Need some advice

Jossie - posted on 03/30/2016 ( 2 moms have responded )




I have an almost three year old and his dad has seen him once when he was barely a month old, he stayed about ten minutes then left, after that I didn't hear from him for a month or so, I contacted him to see if he wanted to see my son again and he made up some excuse of why he couldn't, then he stopped talking to me for about 7 months when I again got ahold of him to see if he wanted to see my child and again he said he couldn't cuz his girlfriend ran over her best friends cat and that one their dogs had died as well and he needed to be with her, so then he stopped talking to me after a month of back and forth talking over Facebook he threaten to take me to court and called me a piece of Sh!t and now it's been about two almost three years and he just contacted me about a month ago and ask to see my son, I haven't replied back to him and he hasn't messaged me anything else. Now he isn't on the birth certificate and my child has my last name, I was never married to him and have not received child support of any kind from him ever. I'm just not sure how to go about this, my son deserves to have his father in his life, I just don't want my ex to take off with my child if I let him visit my son. I say this because my ex has made countless threats to me about taking my son away from me. I just would like some advice on if and what I should say to him and what are some things I need to do or things I should be prepared to do, or be prepared for.


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Dove - posted on 03/30/2016




Talk to a lawyer right away. You need to get court orders, so you both know what rights and responsibilities you have.

Raye - posted on 03/30/2016




First, find out the laws where you live. Single mothers may be automatically awarded sole custody in your state, and in that instance you would have more leverage in court. But, since you haven't already done so, it should go to court. Generally speaking, having court orders in place to assure legal custody and provide visitation terms for the father is the best legal recourse you can have. It takes the emotions out of it and doesn't allow one parent to manipulate the other by using the child as a bargaining chip. Your child is a person, not a possession that either of you can "own". Court orders detailing custody/visitation would allow either parent to press charges against the other for breaking the terms of the orders and withholding the child. Otherwise, AT ANY TIME, the father can take the child and not give it back without a court battle. He can take a DNA test and be proven the father, so not having his name on the birth certificate doesn't mean anything. Without court orders, just because you've raised the boy doesn't mean you can dictate the terms of his relationship with his father or keep the father away. Only a judge can limit a parent's rights.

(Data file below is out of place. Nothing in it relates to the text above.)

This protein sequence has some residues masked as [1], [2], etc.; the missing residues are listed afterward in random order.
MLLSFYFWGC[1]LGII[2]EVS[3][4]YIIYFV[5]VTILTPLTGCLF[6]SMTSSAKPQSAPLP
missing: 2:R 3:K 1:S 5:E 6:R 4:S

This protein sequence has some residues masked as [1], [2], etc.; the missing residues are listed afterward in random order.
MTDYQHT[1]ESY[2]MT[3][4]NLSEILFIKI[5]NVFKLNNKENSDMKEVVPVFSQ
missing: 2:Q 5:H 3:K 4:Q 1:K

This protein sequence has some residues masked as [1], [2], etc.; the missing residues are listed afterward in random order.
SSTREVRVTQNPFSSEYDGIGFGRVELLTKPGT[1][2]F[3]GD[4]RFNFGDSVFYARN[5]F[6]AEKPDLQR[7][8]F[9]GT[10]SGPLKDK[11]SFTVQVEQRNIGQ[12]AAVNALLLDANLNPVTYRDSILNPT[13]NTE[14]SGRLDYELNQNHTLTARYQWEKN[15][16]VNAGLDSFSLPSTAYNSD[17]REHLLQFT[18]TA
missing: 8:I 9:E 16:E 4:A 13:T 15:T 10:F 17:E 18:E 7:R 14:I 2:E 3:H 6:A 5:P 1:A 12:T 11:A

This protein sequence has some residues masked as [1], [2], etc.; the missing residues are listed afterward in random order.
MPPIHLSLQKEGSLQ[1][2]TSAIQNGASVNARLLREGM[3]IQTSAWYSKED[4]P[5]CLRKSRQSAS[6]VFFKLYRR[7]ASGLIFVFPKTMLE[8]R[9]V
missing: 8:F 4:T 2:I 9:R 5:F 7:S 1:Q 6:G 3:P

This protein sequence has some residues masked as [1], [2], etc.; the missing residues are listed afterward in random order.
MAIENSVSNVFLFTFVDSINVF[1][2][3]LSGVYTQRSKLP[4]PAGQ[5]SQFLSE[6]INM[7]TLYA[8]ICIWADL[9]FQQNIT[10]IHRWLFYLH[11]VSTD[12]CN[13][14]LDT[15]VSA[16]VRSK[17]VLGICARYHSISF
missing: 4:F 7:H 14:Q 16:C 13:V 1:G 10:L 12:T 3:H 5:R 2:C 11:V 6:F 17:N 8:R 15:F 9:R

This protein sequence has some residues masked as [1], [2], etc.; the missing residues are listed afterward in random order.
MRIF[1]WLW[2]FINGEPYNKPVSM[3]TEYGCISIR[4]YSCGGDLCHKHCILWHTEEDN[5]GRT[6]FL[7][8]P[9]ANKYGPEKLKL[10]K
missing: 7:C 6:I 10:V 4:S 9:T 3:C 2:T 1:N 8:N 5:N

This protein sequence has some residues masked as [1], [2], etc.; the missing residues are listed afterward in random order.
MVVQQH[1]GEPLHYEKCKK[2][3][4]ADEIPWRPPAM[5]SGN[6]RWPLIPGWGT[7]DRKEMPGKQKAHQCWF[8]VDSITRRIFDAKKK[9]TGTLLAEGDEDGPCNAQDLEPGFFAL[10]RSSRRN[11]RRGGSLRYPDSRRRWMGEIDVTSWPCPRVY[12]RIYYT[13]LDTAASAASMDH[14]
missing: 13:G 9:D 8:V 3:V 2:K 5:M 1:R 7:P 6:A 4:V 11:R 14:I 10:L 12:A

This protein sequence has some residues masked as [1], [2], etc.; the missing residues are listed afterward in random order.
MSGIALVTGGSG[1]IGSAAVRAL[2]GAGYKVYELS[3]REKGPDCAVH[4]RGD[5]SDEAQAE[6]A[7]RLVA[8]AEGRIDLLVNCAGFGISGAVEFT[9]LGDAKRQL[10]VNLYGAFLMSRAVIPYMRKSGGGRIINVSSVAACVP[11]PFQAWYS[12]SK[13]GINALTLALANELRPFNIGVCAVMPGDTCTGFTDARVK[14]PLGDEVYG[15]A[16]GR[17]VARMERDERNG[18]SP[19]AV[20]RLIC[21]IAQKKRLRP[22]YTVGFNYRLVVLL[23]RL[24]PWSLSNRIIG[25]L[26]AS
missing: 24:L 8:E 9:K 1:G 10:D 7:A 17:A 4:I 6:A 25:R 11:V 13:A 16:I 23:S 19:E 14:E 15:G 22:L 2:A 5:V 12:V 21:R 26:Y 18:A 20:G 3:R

It would have been better to have court orders in the very beginning. But now is not too late. Write down the times that you've offered the father access to the child, and the times that the father refused. This will be helpful in court to show that you weren't trying to withhold the child from the father. In most cases, except when proven that the father is a danger to the child, the father will be awarded some kind of visitation. So, be prepared for that. Make the orders specific about the days/times he's allowed to see the child, and then stick to it. Then it's no longer a power struggle between two people's personal agendas, it's you both abiding by the court orders.

As far as child support, you've done yourself and your child a disservice if you haven't filed for it. The child has a right to the best upbringing that they can have. The bio-father contributing financially generally helps the child have better living conditions and/or more advantages; and if not needed for daily expenses could be socked away for college, car, first house, etc. or some unknown hardship that may arise in the future. Whether or not child support has been paid generally would not impact the fathers rights for visitation. Don't short-change the child by giving up on child support because of your own pride or whatever other justification you've convinced yourself of. As I mentioned, the child deserves all the advantages they can get.

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